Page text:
1Division of Basic Medical Sciences, Mercer University School of Medicine, 2Department of Anthropology, University at Albany, 3Department of Biology, Mercer University
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Craniofacial sutures are weak points compared to rigid bone on the skull thence they must be shielded from unduly high stresses so as not to disrupt vital growth processes and skeletal functions. Thus, it is hypothesized that the placement of sutures should maximize their growth potentials yet minimize their negative biomechanical impacts, especially in areas under high stress during dietary activities, such as the midface. Specifically, for any given suture, it is hypothesized that suture position would be different in skulls of different form adapted to different dietary ecology. In this study, we investigated the position of the Maxillo-Zygomatic suture (MZS) in five species of Old World Monkeys (OWM) and six species of New World Monkeys (NWM) by calculating the relative Zygoma breadth compared to the facial breadth at the level of the inferior rim of the orbit. Results demonstrated that the ZMS in NWM has a more lateral position compared to that in OWM. Consequently, the ratio of facial surface vs. temporal surface of the Zygoma in NWM is relatively smaller than that in OWM, which is coupled with different configuration patterns in the orbital and pterion areas. Variation is also present within closely related taxa. For example, the ZMS is more laterally placed in Cebus apella than in C. albifrons. These findings suggest different bone interaction patterns related to differences in dietary ecology. The significance of the placement of sutures thus warrants careful ontogenetic, phylogenetic, and biomechanical studies.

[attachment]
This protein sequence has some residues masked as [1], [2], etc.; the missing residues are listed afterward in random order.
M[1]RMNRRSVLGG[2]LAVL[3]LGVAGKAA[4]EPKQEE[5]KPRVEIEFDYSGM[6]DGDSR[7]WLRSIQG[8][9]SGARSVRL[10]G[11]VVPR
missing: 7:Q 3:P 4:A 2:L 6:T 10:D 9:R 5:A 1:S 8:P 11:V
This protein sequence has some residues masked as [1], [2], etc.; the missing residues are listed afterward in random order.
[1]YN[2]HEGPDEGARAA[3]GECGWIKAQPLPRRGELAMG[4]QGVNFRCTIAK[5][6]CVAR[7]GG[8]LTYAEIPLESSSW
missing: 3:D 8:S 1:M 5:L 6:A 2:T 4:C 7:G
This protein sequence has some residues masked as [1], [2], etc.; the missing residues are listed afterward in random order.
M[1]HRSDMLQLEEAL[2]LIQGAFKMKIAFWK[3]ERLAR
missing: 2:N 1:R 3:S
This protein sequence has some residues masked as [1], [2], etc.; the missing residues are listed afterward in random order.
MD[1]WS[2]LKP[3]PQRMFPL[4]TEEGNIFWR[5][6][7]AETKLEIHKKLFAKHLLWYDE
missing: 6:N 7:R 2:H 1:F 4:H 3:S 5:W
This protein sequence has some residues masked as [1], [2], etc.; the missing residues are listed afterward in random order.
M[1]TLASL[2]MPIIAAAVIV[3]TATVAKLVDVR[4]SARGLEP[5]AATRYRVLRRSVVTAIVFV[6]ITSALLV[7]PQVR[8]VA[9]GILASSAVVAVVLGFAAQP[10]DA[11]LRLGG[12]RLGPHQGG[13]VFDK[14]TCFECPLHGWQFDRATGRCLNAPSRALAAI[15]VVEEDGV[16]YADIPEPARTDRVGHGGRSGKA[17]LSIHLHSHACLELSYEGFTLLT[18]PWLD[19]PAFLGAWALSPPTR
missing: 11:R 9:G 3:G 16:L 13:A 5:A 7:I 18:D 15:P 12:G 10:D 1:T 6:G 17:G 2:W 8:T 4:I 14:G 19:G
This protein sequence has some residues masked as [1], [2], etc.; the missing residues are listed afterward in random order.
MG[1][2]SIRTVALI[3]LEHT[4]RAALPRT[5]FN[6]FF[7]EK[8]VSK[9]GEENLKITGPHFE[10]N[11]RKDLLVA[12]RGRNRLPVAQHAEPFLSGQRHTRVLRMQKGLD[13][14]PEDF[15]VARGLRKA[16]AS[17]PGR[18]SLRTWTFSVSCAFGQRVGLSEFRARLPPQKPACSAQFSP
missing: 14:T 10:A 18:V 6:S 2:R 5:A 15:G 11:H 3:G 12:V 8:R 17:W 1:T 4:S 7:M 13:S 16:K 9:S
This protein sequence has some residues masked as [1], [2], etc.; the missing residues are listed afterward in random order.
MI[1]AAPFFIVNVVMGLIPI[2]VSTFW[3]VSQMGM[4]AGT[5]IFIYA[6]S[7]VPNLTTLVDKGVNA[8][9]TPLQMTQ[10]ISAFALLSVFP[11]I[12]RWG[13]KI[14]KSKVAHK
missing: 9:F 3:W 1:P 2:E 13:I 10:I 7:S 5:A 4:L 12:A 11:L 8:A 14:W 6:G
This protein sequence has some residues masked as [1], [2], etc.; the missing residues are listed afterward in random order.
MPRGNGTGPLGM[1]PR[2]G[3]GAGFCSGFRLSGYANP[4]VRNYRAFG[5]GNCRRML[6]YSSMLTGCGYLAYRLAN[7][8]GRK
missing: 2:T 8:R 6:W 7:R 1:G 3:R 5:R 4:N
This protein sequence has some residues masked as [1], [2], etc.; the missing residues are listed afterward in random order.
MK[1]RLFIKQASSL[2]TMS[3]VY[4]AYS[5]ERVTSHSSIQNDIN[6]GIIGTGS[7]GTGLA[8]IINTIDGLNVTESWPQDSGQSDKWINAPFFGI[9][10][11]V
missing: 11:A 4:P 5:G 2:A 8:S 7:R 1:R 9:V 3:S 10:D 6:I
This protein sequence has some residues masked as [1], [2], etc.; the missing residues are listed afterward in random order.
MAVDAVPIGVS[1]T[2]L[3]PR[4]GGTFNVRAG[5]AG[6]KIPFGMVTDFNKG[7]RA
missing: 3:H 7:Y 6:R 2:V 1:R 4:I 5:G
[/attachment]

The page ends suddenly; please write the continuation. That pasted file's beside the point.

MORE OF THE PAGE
Supported by NSF HOMINID BCS-0725126, BCS-0725183.